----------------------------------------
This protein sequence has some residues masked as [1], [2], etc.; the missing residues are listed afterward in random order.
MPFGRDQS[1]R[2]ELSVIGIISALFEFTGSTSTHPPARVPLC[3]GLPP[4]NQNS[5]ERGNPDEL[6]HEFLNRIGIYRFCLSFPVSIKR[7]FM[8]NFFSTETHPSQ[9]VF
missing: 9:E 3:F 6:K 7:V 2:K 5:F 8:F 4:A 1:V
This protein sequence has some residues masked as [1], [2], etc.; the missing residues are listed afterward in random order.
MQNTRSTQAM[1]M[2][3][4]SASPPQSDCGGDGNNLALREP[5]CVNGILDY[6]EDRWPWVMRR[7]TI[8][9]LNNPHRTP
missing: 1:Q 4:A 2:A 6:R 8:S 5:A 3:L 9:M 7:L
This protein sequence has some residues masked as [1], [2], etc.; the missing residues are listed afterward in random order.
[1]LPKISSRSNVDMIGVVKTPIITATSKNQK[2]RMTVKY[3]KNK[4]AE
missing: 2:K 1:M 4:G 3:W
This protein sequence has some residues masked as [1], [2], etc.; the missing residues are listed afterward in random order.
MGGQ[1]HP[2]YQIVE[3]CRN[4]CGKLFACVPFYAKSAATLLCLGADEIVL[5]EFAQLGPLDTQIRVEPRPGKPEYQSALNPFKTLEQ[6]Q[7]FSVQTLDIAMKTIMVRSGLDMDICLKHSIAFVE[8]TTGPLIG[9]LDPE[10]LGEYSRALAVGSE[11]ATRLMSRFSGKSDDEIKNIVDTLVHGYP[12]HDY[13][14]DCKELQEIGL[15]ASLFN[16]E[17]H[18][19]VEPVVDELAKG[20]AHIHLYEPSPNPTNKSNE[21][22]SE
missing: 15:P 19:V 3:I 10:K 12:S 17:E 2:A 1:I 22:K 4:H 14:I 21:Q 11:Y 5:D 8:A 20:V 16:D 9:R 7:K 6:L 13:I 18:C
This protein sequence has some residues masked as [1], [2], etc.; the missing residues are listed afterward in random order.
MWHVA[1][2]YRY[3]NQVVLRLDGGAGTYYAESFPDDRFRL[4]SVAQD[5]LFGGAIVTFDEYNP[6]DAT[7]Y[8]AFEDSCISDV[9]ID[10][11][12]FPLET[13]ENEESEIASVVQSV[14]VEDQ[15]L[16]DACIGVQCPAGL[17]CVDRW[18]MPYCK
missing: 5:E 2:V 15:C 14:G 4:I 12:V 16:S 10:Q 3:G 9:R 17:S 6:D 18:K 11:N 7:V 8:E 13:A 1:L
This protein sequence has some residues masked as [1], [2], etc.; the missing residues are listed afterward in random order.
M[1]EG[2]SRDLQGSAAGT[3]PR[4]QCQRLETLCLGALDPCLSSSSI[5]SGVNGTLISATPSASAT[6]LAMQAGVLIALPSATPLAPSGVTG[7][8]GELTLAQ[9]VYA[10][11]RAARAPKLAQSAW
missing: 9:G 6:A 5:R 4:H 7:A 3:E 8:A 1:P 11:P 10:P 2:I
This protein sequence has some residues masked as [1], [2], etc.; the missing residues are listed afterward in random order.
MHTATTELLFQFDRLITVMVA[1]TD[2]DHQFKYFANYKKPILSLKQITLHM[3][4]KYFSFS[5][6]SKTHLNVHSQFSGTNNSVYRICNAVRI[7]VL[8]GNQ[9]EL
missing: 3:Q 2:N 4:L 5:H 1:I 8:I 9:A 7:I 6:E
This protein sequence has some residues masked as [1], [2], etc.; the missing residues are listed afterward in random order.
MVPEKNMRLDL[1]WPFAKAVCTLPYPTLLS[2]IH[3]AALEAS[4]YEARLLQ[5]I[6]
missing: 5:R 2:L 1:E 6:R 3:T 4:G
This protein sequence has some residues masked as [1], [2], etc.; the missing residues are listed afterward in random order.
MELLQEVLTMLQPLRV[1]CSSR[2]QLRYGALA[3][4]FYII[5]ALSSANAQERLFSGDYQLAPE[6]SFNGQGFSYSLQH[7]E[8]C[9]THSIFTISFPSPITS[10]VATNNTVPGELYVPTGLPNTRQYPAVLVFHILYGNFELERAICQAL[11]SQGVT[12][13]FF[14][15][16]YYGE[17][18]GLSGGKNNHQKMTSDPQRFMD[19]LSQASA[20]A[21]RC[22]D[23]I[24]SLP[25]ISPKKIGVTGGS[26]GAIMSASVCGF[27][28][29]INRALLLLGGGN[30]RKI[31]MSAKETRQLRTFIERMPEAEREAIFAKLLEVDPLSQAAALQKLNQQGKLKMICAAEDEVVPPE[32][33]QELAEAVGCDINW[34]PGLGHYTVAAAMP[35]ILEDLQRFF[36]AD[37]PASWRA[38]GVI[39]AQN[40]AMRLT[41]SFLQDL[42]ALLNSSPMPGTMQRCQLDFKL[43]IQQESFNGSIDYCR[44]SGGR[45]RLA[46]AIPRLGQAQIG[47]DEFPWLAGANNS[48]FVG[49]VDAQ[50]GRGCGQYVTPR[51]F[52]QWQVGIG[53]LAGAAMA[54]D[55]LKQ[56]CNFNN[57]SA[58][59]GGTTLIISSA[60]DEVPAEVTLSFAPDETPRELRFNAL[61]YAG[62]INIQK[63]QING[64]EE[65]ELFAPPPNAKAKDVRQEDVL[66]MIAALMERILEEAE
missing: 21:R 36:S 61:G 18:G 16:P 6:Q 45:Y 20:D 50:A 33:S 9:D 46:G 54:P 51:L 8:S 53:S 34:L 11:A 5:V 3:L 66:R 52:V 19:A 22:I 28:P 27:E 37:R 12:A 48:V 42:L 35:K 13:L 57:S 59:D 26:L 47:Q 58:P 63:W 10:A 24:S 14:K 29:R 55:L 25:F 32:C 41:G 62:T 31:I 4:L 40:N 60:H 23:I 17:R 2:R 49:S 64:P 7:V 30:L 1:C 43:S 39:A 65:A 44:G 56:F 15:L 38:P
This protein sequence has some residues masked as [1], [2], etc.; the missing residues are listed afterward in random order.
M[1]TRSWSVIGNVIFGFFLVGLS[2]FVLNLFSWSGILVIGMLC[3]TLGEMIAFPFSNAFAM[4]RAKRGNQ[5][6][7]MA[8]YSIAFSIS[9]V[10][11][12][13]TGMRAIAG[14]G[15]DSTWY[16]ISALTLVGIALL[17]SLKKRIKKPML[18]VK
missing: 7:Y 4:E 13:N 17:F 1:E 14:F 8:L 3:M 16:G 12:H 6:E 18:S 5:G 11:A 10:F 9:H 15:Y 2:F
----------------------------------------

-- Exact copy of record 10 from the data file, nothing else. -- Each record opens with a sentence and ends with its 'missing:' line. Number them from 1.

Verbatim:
This protein sequence has some residues masked as [1], [2], etc.; the missing residues are listed afterward in random order.
M[1]TRSWSVIGNVIFGFFLVGLS[2]FVLNLFSWSGILVIGMLC[3]TLGEMIAFPFSNAFAM[4]RAKRGNQ[5][6][7]MA[8]YSIAFSIS[9]V[10][11][12][13]TGMRAIAG[14]G[15]DSTWY[16]ISALTLVGIALL[17]SLKKRIKKPML[18]VK
missing: 7:Y 4:E 13:N 17:F 1:E 14:F 8:L 3:M 16:G 12:H 6:E 18:S 5:G 11:A 10:F 9:H 15:Y 2:F